Fans demanded and they got NieR: Automata, a sequel to the cult classic NieR, a game with bad sales due to its poor marketing and timing. Yoko Taro, known for his dark storytelling and unusual gameplay, has done it again. NieR: Automata developed by Platinum Games and published by Square Enix, was released March 7 for the Ps4 and March 17 for Steam, rated M for Mature.
The combat is very fast paced and fluid. Like Metal Gear: Revengance or the Bayonetta series, every battle feels over the top, and each kill brings satisfaction. The game has a level system that will have players grinding for experience because the game can be quite punishing for new players. The game offers a variety of weapon, from katanas to great swords, and it offers several methods of play. It also has a 3D/2D bullet-hell system; the player now has air battles using flight units, which play like Galiga and Touhou. This system allows for ground battles, too, which play like the original.
The game has tons of content aside from the main story. It has side quest, which has the player killing machines or fetching an item. These actions get repetitive eventually, but story tidbits are offered at times. There’s a plug-in system, which allows for power-ups, to provide an edge for higher difficulties. There are four difficulty settings, from easy to very hard. On very hard, the player dies in one hit, for a challenge, while on easy the game auto-attacks and evades, allowing players to enjoy the story.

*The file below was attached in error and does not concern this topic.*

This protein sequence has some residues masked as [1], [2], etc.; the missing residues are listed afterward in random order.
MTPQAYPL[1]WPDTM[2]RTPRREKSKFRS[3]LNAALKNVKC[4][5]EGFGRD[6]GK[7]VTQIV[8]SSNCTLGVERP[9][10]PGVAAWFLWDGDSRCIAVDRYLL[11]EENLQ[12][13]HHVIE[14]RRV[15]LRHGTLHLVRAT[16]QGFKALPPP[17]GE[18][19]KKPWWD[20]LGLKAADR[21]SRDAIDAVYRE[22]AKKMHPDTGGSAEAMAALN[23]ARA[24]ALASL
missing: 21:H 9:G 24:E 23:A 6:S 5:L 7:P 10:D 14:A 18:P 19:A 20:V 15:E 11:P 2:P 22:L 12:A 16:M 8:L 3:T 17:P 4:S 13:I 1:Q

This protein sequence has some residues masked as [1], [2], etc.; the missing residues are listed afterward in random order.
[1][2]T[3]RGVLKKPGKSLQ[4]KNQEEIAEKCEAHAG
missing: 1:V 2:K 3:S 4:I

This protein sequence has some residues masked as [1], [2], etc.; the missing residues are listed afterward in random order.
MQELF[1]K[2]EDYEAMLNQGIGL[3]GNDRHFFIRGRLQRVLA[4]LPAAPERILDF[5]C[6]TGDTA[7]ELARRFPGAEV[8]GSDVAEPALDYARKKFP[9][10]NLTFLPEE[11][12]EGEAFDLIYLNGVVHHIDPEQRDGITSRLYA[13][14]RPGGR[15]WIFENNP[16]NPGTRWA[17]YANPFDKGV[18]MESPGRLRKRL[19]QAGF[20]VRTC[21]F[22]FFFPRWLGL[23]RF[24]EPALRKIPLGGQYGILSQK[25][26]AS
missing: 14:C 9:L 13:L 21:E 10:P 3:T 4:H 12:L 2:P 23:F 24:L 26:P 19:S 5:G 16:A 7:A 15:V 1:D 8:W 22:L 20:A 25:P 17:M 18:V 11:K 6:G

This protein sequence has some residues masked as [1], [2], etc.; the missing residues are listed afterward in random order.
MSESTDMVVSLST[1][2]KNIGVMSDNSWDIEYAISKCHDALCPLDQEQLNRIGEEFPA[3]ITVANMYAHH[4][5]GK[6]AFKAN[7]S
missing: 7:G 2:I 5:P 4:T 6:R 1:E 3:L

The game has you playing as androids such as 2b and 9s, as well as others created by humans for their bidding. You’re fighting for humanity while they’re hiding on the moon from aliens as they destroy the Earth with machines. The story plays with your heart strings and has you questioning your actions. The story has multiple endings, 26 to be exact, which offer replay value and lore.
The visuals consist of dull colors to represent a melancholy setting in the world, offering gray landscape textures. The colors change during segments like the boss fights, giving the boss vibrant colors that contrast with the environment. The camera angle changes to 3d and 2d to offer different perspectives and gameplay. The game runs at 60 frames per second at 1080p, allowing for smooth visuals with no stuttering, which might vary on the Standard Ps4 and Ps4 Pro.
The music gives the game atmosphere. The forest kingdom, with its faced-paced, drum-based theme, keeps players on their toes. The amusement park theme sets an upbeat atmosphere, giving the park life. The transitions are impressive, moving from a slow-paced piano theme to an over-the-top orchestra.
This game, fast paced and beginner friendly, is recommended to anyone. The story is a once-in-a-life time experience. The characters are lovable, from the peace-loving machine to the stoic android which rarely shows human emotion, giving the game life.